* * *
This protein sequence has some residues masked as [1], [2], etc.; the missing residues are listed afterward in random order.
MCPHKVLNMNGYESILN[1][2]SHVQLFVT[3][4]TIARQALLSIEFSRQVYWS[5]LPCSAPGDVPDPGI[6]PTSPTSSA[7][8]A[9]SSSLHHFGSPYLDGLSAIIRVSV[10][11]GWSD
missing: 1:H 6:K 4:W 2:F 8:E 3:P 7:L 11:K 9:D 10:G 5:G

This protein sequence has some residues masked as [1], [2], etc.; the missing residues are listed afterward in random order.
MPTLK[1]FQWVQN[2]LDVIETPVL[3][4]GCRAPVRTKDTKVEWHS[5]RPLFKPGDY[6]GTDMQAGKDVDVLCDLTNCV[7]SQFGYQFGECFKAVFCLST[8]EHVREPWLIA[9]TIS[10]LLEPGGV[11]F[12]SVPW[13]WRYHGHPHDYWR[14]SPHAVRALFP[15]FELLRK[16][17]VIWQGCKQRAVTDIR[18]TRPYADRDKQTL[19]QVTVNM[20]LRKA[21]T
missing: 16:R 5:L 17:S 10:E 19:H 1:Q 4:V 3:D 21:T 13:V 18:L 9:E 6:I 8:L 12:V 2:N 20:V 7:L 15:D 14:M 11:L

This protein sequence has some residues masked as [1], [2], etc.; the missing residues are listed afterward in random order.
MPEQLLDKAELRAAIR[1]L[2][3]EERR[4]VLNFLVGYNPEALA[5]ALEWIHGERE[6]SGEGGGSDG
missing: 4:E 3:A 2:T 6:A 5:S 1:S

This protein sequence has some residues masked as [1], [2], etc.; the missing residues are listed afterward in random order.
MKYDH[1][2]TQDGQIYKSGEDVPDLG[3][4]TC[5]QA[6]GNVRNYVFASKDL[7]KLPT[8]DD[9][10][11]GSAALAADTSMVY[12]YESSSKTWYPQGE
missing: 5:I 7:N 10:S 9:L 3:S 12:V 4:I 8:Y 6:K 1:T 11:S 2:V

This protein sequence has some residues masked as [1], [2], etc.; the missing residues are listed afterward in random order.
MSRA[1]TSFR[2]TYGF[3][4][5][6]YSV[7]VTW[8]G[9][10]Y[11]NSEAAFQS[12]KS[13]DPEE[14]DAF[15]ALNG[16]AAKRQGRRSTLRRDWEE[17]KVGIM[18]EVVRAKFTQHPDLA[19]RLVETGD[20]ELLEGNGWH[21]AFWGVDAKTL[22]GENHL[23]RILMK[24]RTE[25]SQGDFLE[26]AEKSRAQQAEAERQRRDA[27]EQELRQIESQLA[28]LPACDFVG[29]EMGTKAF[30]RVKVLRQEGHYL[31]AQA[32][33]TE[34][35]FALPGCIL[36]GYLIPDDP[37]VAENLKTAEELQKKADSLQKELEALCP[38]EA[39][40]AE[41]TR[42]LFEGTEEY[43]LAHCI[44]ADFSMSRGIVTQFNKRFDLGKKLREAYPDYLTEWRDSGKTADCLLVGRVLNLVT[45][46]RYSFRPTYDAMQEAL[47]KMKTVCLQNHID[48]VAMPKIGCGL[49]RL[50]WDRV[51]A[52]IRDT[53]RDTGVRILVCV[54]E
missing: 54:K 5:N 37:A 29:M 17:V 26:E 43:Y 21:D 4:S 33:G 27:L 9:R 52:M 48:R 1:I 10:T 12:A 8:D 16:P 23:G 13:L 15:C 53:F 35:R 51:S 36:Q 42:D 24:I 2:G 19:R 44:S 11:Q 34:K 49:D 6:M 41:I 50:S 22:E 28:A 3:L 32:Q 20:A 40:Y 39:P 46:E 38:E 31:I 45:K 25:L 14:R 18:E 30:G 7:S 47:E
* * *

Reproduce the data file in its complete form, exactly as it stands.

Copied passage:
This protein sequence has some residues masked as [1], [2], etc.; the missing residues are listed afterward in random order.
MCPHKVLNMNGYESILN[1][2]SHVQLFVT[3][4]TIARQALLSIEFSRQVYWS[5]LPCSAPGDVPDPGI[6]PTSPTSSA[7][8]A[9]SSSLHHFGSPYLDGLSAIIRVSV[10][11]GWSD
missing: 1:H 6:K 4:W 2:F 8:E 3:P 7:L 11:K 9:D 10:G 5:G

This protein sequence has some residues masked as [1], [2], etc.; the missing residues are listed afterward in random order.
MPTLK[1]FQWVQN[2]LDVIETPVL[3][4]GCRAPVRTKDTKVEWHS[5]RPLFKPGDY[6]GTDMQAGKDVDVLCDLTNCV[7]SQFGYQFGECFKAVFCLST[8]EHVREPWLIA[9]TIS[10]LLEPGGV[11]F[12]SVPW[13]WRYHGHPHDYWR[14]SPHAVRALFP[15]FELLRK[16][17]VIWQGCKQRAVTDIR[18]TRPYADRDKQTL[19]QVTVNM[20]LRKA[21]T
missing: 16:R 5:L 17:S 10:E 19:H 1:Q 4:V 3:D 21:T 13:V 18:L 9:E 6:I 8:L 12:V 2:N 20:V 7:L 15:D 14:M 11:L

This protein sequence has some residues masked as [1], [2], etc.; the missing residues are listed afterward in random order.
MPEQLLDKAELRAAIR[1]L[2][3]EERR[4]VLNFLVGYNPEALA[5]ALEWIHGERE[6]SGEGGGSDG
missing: 4:E 3:A 2:T 6:A 5:S 1:S

This protein sequence has some residues masked as [1], [2], etc.; the missing residues are listed afterward in random order.
MKYDH[1][2]TQDGQIYKSGEDVPDLG[3][4]TC[5]QA[6]GNVRNYVFASKDL[7]KLPT[8]DD[9][10][11]GSAALAADTSMVY[12]YESSSKTWYPQGE
missing: 5:I 7:N 10:S 9:L 3:S 12:V 4:I 8:Y 6:K 1:T 11:S 2:V

This protein sequence has some residues masked as [1], [2], etc.; the missing residues are listed afterward in random order.
MSRA[1]TSFR[2]TYGF[3][4][5][6]YSV[7]VTW[8]G[9][10]Y[11]NSEAAFQS[12]KS[13]DPEE[14]DAF[15]ALNG[16]AAKRQGRRSTLRRDWEE[17]KVGIM[18]EVVRAKFTQHPDLA[19]RLVETGD[20]ELLEGNGWH[21]AFWGVDAKTL[22]GENHL[23]RILMK[24]RTE[25]SQGDFLE[26]AEKSRAQQAEAERQRRDA[27]EQELRQIESQLA[28]LPACDFVG[29]EMGTKAF[30]RVKVLRQEGHYL[31]AQA[32][33]TE[34][35]FALPGCIL[36]GYLIPDDP[37]VAENLKTAEELQKKADSLQKELEALCP[38]EA[39][40]AE[41]TR[42]LFEGTEEY[43]LAHCI[44]ADFSMSRGIVTQFNKRFDLGKKLREAYPDYLTEWRDSGKTADCLLVGRVLNLVT[45][46]RYSFRPTYDAMQEAL[47]KMKTVCLQNHID[48]VAMPKIGCGL[49]RL[50]WDRV[51]A[52]IRDT[53]RDTGVRILVCV[54]E
missing: 54:K 5:N 37:A 29:M 17:V 26:E 43:Y 21:D 4:S 33:G 27:L 9:R 52:M 48:R 1:I 10:T 12:A 8:D 16:P 23:G 13:L 15:C 53:F 35:R 51:S 36:Q 42:D 24:I 2:G 19:R 44:S 11:Q 34:K 49:D 6:M 41:I 50:S 22:E 28:A 3:L 32:Q 20:A 40:Y 39:P 46:E 38:E 31:I 45:K 25:L 14:R 18:E 30:G 7:S 47:E